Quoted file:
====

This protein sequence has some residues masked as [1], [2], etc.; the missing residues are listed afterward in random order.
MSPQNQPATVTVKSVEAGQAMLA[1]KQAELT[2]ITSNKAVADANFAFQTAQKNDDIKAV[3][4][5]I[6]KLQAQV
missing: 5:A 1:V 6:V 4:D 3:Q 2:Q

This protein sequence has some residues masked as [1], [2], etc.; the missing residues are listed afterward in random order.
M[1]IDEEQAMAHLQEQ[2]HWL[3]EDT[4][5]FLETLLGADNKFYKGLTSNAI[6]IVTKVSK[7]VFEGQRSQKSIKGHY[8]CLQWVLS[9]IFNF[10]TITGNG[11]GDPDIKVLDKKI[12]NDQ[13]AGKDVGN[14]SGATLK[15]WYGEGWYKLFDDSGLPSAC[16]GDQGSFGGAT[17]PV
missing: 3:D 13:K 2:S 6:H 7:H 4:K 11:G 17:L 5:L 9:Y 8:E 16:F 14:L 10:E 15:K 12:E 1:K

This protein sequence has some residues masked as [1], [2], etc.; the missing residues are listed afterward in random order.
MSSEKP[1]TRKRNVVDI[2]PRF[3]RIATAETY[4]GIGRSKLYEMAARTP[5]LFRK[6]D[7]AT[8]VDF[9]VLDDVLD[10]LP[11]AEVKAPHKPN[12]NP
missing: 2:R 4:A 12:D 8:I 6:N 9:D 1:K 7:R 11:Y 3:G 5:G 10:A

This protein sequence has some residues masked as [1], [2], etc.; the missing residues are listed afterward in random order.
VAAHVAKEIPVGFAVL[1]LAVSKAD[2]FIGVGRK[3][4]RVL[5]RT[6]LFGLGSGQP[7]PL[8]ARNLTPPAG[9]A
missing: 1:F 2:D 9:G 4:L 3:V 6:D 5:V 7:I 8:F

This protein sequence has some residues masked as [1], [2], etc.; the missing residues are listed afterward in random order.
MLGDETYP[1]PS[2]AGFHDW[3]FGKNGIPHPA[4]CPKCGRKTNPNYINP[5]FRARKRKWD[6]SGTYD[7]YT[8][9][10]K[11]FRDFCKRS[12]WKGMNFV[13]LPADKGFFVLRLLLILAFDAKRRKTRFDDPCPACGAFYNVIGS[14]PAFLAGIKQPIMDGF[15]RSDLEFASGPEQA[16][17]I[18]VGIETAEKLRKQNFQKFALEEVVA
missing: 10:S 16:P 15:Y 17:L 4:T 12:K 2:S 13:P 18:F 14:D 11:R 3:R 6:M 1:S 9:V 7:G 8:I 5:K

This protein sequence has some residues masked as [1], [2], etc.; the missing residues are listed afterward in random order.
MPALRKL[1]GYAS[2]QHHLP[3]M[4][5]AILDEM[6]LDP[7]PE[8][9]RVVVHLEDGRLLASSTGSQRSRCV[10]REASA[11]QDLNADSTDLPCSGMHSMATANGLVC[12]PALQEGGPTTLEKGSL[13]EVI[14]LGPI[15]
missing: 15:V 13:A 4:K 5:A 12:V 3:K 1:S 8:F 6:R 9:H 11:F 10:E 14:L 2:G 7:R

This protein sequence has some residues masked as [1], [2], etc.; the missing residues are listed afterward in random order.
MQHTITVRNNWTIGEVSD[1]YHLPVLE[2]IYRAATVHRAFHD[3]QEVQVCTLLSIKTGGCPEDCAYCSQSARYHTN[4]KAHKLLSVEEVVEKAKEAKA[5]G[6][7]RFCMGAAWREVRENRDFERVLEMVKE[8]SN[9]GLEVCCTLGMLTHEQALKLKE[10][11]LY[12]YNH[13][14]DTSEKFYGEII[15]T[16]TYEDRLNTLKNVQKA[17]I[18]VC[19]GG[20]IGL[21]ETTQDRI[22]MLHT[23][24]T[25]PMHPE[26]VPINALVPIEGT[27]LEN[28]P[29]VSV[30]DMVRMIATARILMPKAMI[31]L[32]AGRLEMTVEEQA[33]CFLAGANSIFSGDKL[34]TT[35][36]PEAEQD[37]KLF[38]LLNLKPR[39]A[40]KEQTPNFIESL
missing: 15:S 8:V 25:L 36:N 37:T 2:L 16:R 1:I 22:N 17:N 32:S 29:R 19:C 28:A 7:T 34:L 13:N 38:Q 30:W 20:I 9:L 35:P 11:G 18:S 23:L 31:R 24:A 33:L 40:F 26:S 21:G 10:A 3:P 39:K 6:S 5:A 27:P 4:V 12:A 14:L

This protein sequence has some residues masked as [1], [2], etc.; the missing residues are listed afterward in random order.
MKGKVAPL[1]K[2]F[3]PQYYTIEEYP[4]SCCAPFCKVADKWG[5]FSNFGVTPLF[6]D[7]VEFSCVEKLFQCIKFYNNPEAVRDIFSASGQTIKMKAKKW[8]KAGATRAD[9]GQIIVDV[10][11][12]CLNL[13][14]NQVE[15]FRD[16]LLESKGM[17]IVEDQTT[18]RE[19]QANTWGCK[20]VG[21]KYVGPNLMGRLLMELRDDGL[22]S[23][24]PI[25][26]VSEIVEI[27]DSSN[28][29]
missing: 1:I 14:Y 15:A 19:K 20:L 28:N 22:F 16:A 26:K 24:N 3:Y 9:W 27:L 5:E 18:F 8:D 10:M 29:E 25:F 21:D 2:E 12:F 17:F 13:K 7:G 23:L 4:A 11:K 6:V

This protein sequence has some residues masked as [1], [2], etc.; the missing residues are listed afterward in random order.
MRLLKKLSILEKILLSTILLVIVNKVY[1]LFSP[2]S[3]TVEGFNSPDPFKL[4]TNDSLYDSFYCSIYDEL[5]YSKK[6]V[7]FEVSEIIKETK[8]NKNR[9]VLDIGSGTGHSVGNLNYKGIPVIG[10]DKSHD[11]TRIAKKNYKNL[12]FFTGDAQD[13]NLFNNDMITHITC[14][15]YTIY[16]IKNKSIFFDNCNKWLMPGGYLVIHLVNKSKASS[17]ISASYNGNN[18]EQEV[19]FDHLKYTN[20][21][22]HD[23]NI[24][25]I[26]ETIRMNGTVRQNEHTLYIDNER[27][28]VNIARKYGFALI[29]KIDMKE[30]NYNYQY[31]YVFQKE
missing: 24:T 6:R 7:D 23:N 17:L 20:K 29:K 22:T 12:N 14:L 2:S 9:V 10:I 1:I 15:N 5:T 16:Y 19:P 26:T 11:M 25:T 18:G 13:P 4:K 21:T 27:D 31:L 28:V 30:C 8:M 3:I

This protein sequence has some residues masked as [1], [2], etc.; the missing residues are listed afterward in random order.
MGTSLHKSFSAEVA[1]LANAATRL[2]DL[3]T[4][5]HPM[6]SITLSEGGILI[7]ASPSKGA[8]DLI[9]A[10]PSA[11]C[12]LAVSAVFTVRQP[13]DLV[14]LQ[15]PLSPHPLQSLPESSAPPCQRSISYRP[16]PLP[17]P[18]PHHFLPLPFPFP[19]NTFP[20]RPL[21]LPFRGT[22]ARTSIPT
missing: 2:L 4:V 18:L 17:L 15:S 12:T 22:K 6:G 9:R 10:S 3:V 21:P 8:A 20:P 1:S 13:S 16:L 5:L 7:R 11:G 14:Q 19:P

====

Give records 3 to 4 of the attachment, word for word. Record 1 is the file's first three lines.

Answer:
This protein sequence has some residues masked as [1], [2], etc.; the missing residues are listed afterward in random order.
MSSEKP[1]TRKRNVVDI[2]PRF[3]RIATAETY[4]GIGRSKLYEMAARTP[5]LFRK[6]D[7]AT[8]VDF[9]VLDDVLD[10]LP[11]AEVKAPHKPN[12]NP
missing: 2:R 4:A 12:D 8:I 6:N 9:D 1:K 7:R 11:Y 3:G 5:G 10:A

This protein sequence has some residues masked as [1], [2], etc.; the missing residues are listed afterward in random order.
VAAHVAKEIPVGFAVL[1]LAVSKAD[2]FIGVGRK[3][4]RVL[5]RT[6]LFGLGSGQP[7]PL[8]ARNLTPPAG[9]A
missing: 1:F 2:D 9:G 4:L 3:V 6:D 5:V 7:I 8:F